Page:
Norfolk could reap benefits of £300 million DNA project to help find a cure for cancer and other rare diseases
- Credit: copyright: Archant 2014
Better diagnosis and treatment of rare diseases and cancer could be created through a £300m project launched today – and Norfolk is perfectly placed to reap the benefits, life sciences minister George Freeman has claimed.
The four-year project will see scientists decode 100,000 patients personal DNA codes by 2017 in a bid to understand more about how disease works.
The Wellcome Trust has created a sequencing hub at its Genome Campus near Cambridge.
Mr Freeman, who is also MP for Mid-Norfolk, said: 'This is also fantastic news for jobs in Norfolk, with centres of excellence like the Norwich Research Park and local companies like Anglia DNA both helping to find new cures for diseases and creating the job opportunities of the future, making our area the go-to centre for research and investment in medical genomics.
'As part of one of the premier life science hubs in the world in the Eastern region, Norfolk is perfectly placed to reap the benefits from this global life sciences revolution.
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'As a Norfolk MP and the new Minister for Life Sciences, I believe this is a once-in-a-generation chance for our region.'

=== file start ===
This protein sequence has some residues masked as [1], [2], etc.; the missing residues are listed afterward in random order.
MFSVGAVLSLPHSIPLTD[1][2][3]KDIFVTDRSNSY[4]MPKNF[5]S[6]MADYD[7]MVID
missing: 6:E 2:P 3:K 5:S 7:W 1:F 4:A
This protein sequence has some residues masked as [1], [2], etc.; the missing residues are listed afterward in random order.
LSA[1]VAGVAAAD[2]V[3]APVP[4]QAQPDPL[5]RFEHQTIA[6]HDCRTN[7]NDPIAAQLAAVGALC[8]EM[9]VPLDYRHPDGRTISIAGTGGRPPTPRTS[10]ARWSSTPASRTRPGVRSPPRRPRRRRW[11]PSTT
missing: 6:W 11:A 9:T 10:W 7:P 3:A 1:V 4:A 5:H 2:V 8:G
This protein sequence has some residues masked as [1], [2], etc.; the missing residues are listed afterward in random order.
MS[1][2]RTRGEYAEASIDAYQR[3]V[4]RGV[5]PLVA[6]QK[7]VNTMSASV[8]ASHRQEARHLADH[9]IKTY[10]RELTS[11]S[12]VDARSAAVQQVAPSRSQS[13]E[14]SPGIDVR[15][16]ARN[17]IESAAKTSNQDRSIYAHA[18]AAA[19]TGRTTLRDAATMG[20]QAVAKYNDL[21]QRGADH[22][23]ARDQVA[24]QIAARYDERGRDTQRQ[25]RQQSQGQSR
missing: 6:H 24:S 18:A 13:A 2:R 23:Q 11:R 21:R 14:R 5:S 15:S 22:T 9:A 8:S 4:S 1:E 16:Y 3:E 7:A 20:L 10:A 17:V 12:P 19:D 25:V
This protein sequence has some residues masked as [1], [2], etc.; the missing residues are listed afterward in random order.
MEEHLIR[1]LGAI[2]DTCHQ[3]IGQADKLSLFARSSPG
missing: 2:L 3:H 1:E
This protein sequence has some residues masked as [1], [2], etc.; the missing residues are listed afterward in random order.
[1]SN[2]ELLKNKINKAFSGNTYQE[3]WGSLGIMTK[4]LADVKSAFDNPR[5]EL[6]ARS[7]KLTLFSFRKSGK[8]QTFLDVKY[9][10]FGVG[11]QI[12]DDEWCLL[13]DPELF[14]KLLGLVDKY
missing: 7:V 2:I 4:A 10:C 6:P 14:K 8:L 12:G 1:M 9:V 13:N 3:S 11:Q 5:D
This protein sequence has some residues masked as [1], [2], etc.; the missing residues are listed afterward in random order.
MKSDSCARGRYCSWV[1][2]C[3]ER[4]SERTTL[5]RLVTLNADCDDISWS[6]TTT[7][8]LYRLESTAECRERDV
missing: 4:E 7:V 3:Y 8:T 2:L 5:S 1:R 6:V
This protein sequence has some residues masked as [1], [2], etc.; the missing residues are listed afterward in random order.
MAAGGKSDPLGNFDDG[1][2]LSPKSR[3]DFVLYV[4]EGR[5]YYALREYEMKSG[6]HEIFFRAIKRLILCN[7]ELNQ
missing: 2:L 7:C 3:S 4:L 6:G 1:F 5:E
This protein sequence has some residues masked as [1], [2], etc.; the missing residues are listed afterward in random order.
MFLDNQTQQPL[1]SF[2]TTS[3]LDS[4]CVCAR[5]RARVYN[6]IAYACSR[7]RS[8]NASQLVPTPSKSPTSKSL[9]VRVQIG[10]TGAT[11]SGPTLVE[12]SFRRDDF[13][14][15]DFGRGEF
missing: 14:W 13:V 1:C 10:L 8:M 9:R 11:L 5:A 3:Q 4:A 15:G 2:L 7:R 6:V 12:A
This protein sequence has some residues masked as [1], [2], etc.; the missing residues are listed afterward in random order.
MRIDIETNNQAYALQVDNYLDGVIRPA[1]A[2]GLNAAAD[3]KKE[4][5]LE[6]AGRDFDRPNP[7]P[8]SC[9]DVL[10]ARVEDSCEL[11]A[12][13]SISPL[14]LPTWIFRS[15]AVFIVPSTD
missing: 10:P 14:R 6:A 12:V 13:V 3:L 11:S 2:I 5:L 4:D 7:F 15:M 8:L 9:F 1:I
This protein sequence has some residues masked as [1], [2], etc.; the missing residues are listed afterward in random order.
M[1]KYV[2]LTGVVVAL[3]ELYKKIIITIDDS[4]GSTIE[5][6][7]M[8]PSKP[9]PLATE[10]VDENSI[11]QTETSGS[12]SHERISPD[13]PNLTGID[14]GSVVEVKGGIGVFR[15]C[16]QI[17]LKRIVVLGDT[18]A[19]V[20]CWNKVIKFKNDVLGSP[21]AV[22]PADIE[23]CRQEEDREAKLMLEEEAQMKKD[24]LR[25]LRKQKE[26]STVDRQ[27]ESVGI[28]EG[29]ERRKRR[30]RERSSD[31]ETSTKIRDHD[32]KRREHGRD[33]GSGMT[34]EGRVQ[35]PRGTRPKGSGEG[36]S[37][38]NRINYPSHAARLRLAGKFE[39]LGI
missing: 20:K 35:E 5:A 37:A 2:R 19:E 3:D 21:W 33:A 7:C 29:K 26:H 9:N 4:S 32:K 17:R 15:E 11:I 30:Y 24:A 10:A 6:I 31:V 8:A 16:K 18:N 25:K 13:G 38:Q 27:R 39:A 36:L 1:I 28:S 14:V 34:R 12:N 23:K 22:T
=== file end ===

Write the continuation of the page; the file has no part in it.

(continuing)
Federica Di Palma, Director Science at The Genome Analysis Centre (TGAC) on the Norwich Research Park, said: 'This is an exceptional effort that will set us apart from the rest of the world for genomics research. With our unique NHS structure in place, I think it's an extraordinary project for the UK. We look forward to playing a role and contributing to the cancer and rare disease genetic research from the Norwich Research Park.'
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The Prime Minister has unveiled a new partnership between Genomics England and the company Illumina which will see it invest around £162 million into the work in England over four years.
Prime Minister David Cameron said: 'As our plan becomes a reality, I believe we will be able to transform how devastating diseases are diagnosed and treated in the NHS and across the world, while supporting our best scientists and life science businesses to discover the next wonder drug or breakthrough technology.'
NHS England has started the process of selecting the first NHS Genomics Medicine Centres. Successful centres will help to progress this ambitious project by inviting cancer and rare disease patients to take part to have their genome sequenced.
Participation in the project will be based on consent, and people's data will be strictly protected through Genomics England's secure data services.
Sir John Chisholm, Executive Chair of Genomics England said: 'This is a real milestone in turning this ambitious project into what we always intended which is a world leading project capable of delivering immense benefit to current and future patients.'